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Trucks at Work

High school grads: the "new" recruits for trucking?

Some not-so-pleasant twists in the U.S. job market are being highlighted by CareerBuilder and its research subsidiary Economic Modeling Specialists International – particularly when it comes to an ever-growing dearth of employment opportunities for those who only possess a high school diploma.

Yet the flip side of their research, detailed in this recent CareerBuilder survey, indicates that transportation-related jobs may offer the best employment option for high school grads – and that could help trucking begin to solve some of its long-term worker issues, especially where truck drivers are concerned.

This isn’t a “slam dunk” issue, mind you: as we all know, only those 21 and over can hold commercial driver’s licenses (CDLs) and that rule isn’t going to change anytime soon. Some motor carriers – as this story from two years ago illustrates – are trying to fill their empty seats with workers gleaned from its docks and terminals.

Some are also going so far as to open their own truck driver schools and are actively looking for high school graduates – a trend exemplified by this note posted by regional carrier from A. Duie Pyle.

Thus, though the supply of drivers currently remains short by some 30,000, according to data tracked by the American Trucking Associations (ATA), the longer-term trend of employers viewing an associate or bachelor’s degree the way they used to view high school diplomas as a hiring prerequisite may help the industry down the road.

According to a broad CareerBuilder survey of 2,201 hiring managers and human resources professionals conducted for the firm by the Harris Poll at the end of 2013, some 27% of employers say their educational requirements for employment have increased over the last five years and 30% are hiring more college-educated workers for positions that were previously held by high school graduates.

The rising bar is even extending beyond the bachelor’s degree in some cases, CareerBuilder found, with one in five employers (20%) are now targeting Master’s degree holders for positions previously held by those with four-year degrees. A third (33%) of employers are even sending current employees back to school for an advanced degree, with a majority of that group (81%) are at least offering partial funding.

“The economic value of a college education for workers has long been known, but as occupations evolve and as companies rely more heavily on professionals with strong interpersonal and technical skill sets, workers can’t afford to stop their education at high-school,” noted Matt Ferguson, CEO of CareerBuilder.

On top of that, 84% of those companies that hire college-educated versus high-school-only applicants cite at least one positive impact, including:

  • Higher-quality work: 56%
  • Productivity: 45%
  • Innovation/Idea generation: 41%
  • Communication: 41%
  • Employee retention: 27%

However, one end result of this shift is that U.S. workers with only a high school diploma face an unemployment rate nearly twice that of college educated workers (6.1 to 3.1) and earn significantly less on average.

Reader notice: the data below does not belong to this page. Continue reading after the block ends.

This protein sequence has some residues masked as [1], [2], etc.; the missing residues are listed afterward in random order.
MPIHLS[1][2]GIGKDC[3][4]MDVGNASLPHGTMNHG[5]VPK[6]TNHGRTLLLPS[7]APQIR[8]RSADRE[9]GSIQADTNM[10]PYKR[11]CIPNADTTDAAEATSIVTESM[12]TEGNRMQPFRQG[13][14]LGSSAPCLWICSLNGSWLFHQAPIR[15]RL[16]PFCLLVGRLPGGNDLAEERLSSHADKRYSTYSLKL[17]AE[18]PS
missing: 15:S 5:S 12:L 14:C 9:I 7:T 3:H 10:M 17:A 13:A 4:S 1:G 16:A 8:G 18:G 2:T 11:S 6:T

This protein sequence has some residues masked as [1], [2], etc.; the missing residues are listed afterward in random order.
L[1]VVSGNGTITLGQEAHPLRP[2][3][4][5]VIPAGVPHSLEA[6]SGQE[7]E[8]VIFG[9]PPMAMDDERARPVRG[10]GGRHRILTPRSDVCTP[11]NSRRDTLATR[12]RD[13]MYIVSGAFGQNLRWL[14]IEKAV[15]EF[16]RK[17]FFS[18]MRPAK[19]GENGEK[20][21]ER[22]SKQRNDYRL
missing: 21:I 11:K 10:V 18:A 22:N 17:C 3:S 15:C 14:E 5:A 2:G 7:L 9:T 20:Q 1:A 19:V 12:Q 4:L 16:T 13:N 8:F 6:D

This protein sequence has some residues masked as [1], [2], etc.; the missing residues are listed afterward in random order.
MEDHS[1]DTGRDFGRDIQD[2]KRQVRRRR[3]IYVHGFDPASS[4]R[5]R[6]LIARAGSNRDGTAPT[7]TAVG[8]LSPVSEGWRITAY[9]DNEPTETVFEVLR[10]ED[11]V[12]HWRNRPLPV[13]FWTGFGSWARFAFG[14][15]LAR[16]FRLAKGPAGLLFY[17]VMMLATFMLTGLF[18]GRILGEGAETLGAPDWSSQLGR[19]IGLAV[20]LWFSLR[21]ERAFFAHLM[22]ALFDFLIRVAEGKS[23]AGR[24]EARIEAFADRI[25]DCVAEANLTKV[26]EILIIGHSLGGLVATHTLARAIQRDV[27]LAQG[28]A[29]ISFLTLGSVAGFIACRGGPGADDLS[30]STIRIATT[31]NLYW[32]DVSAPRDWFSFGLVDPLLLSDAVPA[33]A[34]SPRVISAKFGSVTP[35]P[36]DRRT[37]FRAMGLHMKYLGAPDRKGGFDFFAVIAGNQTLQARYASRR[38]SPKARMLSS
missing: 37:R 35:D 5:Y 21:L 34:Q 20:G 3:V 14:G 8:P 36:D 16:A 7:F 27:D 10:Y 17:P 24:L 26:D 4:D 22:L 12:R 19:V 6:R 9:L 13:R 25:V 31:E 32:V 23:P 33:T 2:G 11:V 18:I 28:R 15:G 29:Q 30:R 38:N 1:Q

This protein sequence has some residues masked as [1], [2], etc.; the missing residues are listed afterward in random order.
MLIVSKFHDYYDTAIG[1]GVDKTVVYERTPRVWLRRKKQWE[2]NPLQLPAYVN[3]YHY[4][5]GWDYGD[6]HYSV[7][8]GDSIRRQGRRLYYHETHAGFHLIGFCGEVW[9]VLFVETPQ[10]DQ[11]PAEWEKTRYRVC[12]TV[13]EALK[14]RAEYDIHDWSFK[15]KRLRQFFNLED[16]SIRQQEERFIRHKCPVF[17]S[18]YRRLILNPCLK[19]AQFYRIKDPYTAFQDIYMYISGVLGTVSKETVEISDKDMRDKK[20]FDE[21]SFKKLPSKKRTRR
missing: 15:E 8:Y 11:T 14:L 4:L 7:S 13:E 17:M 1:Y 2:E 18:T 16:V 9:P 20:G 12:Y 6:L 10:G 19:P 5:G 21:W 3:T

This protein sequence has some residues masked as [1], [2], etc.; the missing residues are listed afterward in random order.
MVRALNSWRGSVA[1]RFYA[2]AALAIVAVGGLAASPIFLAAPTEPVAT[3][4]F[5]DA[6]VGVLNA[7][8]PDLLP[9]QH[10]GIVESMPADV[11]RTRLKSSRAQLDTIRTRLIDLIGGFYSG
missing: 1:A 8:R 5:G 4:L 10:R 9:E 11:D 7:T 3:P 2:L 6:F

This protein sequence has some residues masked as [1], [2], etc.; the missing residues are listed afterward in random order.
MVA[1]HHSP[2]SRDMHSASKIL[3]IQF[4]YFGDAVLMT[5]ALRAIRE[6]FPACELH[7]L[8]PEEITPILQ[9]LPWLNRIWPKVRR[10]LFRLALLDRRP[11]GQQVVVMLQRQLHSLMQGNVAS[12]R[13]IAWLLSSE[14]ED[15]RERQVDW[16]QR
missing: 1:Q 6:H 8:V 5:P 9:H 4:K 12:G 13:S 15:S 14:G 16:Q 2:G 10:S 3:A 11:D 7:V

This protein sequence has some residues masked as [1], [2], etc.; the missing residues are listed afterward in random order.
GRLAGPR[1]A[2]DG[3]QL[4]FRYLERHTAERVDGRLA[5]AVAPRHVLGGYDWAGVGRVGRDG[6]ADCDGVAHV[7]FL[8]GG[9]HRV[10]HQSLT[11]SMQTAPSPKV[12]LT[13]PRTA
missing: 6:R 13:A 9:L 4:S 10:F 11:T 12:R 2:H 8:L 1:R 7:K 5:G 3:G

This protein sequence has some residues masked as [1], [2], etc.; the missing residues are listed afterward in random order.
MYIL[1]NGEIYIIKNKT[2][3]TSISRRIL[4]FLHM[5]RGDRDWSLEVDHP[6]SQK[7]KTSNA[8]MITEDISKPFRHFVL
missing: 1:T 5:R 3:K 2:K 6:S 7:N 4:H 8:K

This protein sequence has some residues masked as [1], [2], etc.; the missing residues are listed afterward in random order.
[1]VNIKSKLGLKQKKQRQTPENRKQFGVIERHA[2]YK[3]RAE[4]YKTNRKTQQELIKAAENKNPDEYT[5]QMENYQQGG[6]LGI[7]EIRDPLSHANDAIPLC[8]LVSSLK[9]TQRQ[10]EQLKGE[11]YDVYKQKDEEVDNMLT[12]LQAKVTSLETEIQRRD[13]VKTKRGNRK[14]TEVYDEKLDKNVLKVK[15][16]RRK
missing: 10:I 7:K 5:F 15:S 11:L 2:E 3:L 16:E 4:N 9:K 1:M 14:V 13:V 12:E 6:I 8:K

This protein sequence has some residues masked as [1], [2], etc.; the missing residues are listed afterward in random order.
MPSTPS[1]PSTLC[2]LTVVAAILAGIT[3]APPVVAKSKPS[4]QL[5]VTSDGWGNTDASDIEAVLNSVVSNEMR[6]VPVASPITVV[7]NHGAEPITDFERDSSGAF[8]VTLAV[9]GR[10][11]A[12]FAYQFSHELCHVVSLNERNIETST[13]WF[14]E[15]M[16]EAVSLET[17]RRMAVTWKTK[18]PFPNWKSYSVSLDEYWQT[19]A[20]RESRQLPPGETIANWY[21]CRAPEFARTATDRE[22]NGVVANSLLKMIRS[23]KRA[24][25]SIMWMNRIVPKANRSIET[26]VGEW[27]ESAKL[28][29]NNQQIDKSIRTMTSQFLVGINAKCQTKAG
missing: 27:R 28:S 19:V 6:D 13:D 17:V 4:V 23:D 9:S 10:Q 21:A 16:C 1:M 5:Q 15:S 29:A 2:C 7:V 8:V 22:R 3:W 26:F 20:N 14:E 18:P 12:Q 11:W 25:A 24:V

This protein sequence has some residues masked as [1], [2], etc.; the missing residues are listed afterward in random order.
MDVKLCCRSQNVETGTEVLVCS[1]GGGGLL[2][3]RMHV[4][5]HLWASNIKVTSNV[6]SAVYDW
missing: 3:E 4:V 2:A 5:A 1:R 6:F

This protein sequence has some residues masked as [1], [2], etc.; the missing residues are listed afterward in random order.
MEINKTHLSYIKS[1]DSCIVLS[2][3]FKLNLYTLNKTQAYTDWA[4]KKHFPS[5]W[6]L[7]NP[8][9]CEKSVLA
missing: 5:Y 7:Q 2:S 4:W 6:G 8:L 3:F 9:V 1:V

Thankfully, despite this disparity, workers without college degrees do have options for what CareerBuilder calls “lucrative careers” with transportation at the top of the list.


Med. Hourly Earnings

2014 Jobs

2010 - 2014 Growth

On-The-Job Training

Transportation, Storage, and Distribution Managers





First-Line Supervisors of Non-Retail Sales Workers





Gaming Managers





Real Estate Brokers





First-Line Supervisors of Construction Trades and Extraction Workers





First-Line Supervisors of Mechanics, Installers, and Repairers





Legal Support Workers, All Other***





Postal Service Mail Carriers





Transit and Railroad Police





Property, Real Estate, and Community Association Managers





Overall, as of 2014, CareerBuilder noted that there are 115 occupations that require a high school diploma and pay $20 per hour or more on average. Of those, the firm said 70% typically require moderate to long-term on-the-job training or apprenticeships, while 30% typically require short-term or no on-the-job training.

"While the pursuit of higher education is the best bet for gainful employment, it is a myth that only good jobs go to college graduates and that workers with high school degrees are destined to low-wage careers," stressed Rosemary Haefner, VP- human resources for CareerBuilder.

“It's important to note, however, that most high-paying jobs available to high school grads involve skill sets that require extensive post-secondary training or several-years' worth of prior experience, and are often in fields that have seen declining employment in recent years,” she added.  

This data by no means indicates trucking’s driver shortage issue will be easily solved. But it does indicate that broader employment trends within the U.S. business community may help make trucking more attractive to workers being shut out – fairly or fairly – from other job opportunities based on their level of education.

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